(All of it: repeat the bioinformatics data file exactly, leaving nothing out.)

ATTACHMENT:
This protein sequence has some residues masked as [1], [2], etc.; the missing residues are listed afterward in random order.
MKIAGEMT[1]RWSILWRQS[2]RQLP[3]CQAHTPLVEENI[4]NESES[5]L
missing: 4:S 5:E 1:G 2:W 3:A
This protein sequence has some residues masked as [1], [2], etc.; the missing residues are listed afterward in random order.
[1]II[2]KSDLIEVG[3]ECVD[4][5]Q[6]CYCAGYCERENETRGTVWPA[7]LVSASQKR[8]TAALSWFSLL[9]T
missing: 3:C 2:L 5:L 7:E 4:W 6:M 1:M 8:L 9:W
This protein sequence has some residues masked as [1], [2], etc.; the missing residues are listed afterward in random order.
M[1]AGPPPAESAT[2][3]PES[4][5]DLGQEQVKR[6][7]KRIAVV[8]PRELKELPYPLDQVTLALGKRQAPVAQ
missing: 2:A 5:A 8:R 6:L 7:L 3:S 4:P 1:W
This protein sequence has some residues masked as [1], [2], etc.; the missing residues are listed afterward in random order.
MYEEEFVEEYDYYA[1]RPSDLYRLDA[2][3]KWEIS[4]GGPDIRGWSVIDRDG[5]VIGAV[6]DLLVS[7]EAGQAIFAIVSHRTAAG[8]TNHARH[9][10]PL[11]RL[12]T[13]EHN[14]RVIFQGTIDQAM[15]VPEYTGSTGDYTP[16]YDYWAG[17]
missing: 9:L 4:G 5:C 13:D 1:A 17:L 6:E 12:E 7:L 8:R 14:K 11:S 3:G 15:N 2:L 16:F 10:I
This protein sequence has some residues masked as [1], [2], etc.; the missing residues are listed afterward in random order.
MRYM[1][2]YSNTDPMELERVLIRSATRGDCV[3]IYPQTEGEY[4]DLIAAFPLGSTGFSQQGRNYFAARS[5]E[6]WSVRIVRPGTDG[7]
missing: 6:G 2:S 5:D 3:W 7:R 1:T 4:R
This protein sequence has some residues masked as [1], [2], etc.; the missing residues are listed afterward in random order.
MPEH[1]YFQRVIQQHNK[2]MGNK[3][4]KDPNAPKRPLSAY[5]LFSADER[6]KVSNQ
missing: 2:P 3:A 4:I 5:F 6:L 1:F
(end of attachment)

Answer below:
This protein sequence has some residues masked as [1], [2], etc.; the missing residues are listed afterward in random order.
MKIAGEMT[1]RWSILWRQS[2]RQLP[3]CQAHTPLVEENI[4]NESES[5]L
missing: 4:S 5:E 1:G 2:W 3:A
This protein sequence has some residues masked as [1], [2], etc.; the missing residues are listed afterward in random order.
[1]II[2]KSDLIEVG[3]ECVD[4][5]Q[6]CYCAGYCERENETRGTVWPA[7]LVSASQKR[8]TAALSWFSLL[9]T
missing: 3:C 2:L 5:L 7:E 4:W 6:M 1:M 8:L 9:W
This protein sequence has some residues masked as [1], [2], etc.; the missing residues are listed afterward in random order.
M[1]AGPPPAESAT[2][3]PES[4][5]DLGQEQVKR[6][7]KRIAVV[8]PRELKELPYPLDQVTLALGKRQAPVAQ
missing: 2:A 5:A 8:R 6:L 7:L 3:S 4:P 1:W
This protein sequence has some residues masked as [1], [2], etc.; the missing residues are listed afterward in random order.
MYEEEFVEEYDYYA[1]RPSDLYRLDA[2][3]KWEIS[4]GGPDIRGWSVIDRDG[5]VIGAV[6]DLLVS[7]EAGQAIFAIVSHRTAAG[8]TNHARH[9][10]PL[11]RL[12]T[13]EHN[14]RVIFQGTIDQAM[15]VPEYTGSTGDYTP[16]YDYWAG[17]
missing: 9:L 4:G 5:C 13:D 1:A 17:L 6:E 12:E 7:L 8:R 14:K 11:S 3:G 15:N 2:L 16:F 10:I
This protein sequence has some residues masked as [1], [2], etc.; the missing residues are listed afterward in random order.
MRYM[1][2]YSNTDPMELERVLIRSATRGDCV[3]IYPQTEGEY[4]DLIAAFPLGSTGFSQQGRNYFAARS[5]E[6]WSVRIVRPGTDG[7]
missing: 6:G 2:S 5:D 3:W 7:R 1:T 4:R
This protein sequence has some residues masked as [1], [2], etc.; the missing residues are listed afterward in random order.
MPEH[1]YFQRVIQQHNK[2]MGNK[3][4]KDPNAPKRPLSAY[5]LFSADER[6]KVSNQ
missing: 2:P 3:A 4:I 5:F 6:L 1:F